Island's of Korčula sword dance societies

The island of Korčula happens to have preserved a number of traditions, especially connected with the performance of a chain-dance with swords. Kumpanjija means both the dancing and the society of men in a complex of customs and ritual. Each sword dance society in the villages of the island has in its title the name "Kumpanjija".

The men's society is not only a heritage evolving from a European medieval tradition but also from ceremonies of the Dinaric Mountain areas on the mainland, along with sword fighting skills seen in Korcula town's Moreška. Kumpanjija, as a society of men, also protected their village from pirate attacks thus certain military elements are preserved in their organization. Therefore the Kumpanjija on the island of Korčula is much richer in its sword figures than most European sword chain-dances.

One can best experience the custom of Kumpanjija in its original ambience. It consists of the sword dance, electing the king, the ceremony of animal (ox) sacrifice, and also customs connected with winter carnival ceremonies, such as a dance ball following the Kumpanjija sword dancing. The women who participated in the ball were mostly the relatives of the sword dancers ("kompanjoli"). In Blato this couple dance is called "Blatski tanac", in Pupnat and Žrnovo "Stari bal", and in Čara and Smokvica, "tanac".

The contemporary way of life and other social and cultural influences contribute to the changing roles of Kumpanjija and Moreska. Their performances are more frequent due to tourism, and the ceremonies of animal sacrifices have been abandoned and reduced to symbolism. However, there is an overall tendency among the "kompanjoli" to want to preserve their traditions that emphasise their island's identity and inherited values.


With great enthusiasm by the town's youthful dancers the Moreška dance was revived after the liberation of Korcula in 1944, toward the end of World War II. All activity related to Moreška was unified into a K.U.D. (Cultural Artistic Society) Moreška at the Worker's Home. The progress of Moreška as a dance performance along with other activities of this KUD were influenced by the fast development of tourism to the island, thus arising the need for frequent performances and tours. Moreška is presented at least 50 times during the year in Korčula, other places in Croatia and abroad, so that the KUD Moreška continues to develop and grow in numbers.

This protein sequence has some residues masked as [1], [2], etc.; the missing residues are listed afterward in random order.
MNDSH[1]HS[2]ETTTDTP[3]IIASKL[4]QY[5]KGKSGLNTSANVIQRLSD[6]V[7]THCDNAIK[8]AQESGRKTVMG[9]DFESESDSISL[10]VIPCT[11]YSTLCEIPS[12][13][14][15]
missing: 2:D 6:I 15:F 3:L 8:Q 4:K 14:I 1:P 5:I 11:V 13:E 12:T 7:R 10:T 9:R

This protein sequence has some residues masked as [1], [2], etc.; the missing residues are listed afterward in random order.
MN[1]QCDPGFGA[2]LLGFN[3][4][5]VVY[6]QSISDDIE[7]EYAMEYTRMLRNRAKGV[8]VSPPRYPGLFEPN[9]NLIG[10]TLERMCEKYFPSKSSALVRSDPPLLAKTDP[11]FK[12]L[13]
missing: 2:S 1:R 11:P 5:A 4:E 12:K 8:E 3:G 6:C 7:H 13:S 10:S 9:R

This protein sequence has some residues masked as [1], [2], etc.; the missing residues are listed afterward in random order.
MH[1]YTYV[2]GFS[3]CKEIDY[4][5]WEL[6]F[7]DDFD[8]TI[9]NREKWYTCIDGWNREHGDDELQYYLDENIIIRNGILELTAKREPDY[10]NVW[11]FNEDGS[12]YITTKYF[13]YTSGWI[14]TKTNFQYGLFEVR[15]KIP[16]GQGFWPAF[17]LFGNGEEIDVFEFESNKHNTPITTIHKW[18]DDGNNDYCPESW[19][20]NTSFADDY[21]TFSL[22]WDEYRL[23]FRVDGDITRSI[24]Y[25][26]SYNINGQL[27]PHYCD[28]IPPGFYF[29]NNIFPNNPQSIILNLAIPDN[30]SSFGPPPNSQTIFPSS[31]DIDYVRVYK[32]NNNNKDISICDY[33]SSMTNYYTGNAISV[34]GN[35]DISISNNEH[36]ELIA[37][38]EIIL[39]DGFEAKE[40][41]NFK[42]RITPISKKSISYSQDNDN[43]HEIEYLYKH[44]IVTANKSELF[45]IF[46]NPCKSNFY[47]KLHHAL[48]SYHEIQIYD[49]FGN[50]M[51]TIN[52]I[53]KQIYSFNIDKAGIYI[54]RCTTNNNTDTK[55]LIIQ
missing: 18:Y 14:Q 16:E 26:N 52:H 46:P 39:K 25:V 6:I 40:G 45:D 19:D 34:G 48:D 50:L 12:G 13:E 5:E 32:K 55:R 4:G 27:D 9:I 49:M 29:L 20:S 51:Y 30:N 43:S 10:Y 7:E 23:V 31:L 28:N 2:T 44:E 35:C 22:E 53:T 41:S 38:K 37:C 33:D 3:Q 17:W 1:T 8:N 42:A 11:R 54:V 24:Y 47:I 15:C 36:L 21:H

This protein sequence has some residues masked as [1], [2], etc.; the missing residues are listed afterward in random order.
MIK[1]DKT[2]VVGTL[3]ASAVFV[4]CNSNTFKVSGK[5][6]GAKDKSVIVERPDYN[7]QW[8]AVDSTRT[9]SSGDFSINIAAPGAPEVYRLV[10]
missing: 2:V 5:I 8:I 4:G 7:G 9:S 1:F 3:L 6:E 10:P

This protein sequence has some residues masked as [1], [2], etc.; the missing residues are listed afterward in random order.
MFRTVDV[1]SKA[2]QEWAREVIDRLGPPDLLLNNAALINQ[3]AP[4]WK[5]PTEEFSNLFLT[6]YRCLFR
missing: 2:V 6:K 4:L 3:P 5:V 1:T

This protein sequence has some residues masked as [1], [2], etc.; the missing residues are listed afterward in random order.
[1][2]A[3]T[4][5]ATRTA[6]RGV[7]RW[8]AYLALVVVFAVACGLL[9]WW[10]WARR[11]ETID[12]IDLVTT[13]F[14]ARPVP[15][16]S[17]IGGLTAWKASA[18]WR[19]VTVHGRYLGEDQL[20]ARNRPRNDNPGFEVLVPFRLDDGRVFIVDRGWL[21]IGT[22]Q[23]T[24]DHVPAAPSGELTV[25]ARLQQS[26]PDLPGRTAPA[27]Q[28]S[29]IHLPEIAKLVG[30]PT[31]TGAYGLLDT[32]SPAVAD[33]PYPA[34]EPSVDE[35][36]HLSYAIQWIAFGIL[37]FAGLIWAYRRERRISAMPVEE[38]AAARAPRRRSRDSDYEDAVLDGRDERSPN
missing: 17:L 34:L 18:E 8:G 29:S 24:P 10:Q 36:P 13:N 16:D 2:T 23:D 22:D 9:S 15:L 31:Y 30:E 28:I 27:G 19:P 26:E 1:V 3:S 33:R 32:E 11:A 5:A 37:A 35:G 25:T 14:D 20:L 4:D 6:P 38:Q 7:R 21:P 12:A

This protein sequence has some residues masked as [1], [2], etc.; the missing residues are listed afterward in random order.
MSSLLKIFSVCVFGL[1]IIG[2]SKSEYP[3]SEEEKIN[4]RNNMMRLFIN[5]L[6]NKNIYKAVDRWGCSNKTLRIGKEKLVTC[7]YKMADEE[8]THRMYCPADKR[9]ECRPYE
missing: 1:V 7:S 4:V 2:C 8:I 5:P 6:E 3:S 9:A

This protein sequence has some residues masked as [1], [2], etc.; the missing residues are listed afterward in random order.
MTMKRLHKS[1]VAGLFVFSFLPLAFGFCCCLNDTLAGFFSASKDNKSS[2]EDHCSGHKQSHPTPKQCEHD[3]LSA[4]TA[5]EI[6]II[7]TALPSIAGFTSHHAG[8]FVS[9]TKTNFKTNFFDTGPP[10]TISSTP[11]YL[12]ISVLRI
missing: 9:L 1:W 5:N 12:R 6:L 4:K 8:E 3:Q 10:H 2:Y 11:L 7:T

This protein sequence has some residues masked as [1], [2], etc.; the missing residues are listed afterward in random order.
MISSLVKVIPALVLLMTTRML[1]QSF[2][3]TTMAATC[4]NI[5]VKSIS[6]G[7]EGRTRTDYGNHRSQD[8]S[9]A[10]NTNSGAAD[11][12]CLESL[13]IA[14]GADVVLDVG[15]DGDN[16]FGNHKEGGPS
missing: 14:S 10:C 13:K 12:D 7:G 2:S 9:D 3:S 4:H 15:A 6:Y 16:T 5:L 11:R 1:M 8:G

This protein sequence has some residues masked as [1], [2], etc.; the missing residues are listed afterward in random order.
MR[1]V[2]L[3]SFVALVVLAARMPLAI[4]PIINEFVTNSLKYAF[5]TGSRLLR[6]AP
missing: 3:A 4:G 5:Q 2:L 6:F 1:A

Its most festive appearance is on the Day of the Town of Korčula and its Feast of the protector of the town, St. Theodore. Its most festive appearance is, on the Day of the Town of Korčula and its Feast of the protector of the town, St. Theodore
The KUD contains a Moreška dance group, a music band and a folk dance group.


Kumpanjija Blato"KUMPANJIJA" Society - Blato was founded in 1927 with a focus of preserving and cultivating the "ples od boja" [the battle dance] and the rich heritage of Blato. Within its program for tourists, the Society performs its Kumpanjija, "Blatski tanac" - a couple dance from the 17th century, a set of carnival dances, the pastoral dance "kotiljun" and the dance for "four", the "kvadrilja".

Over several centuries Kumpanjija was an organized village army which helped defend Kor_ula and Blato. At the beginning of the 19th century, by the inclusion of the island of Kor_ula within the Austrian Empire, Kumpanjija lost its military-defensive function and became a preserved tradition. The annual appearance of the V.U. "Kumpanjija" is on April 28, the day of St. Vincenca, the celestial patroness of Blato, and the annual feast day for the community of Blato.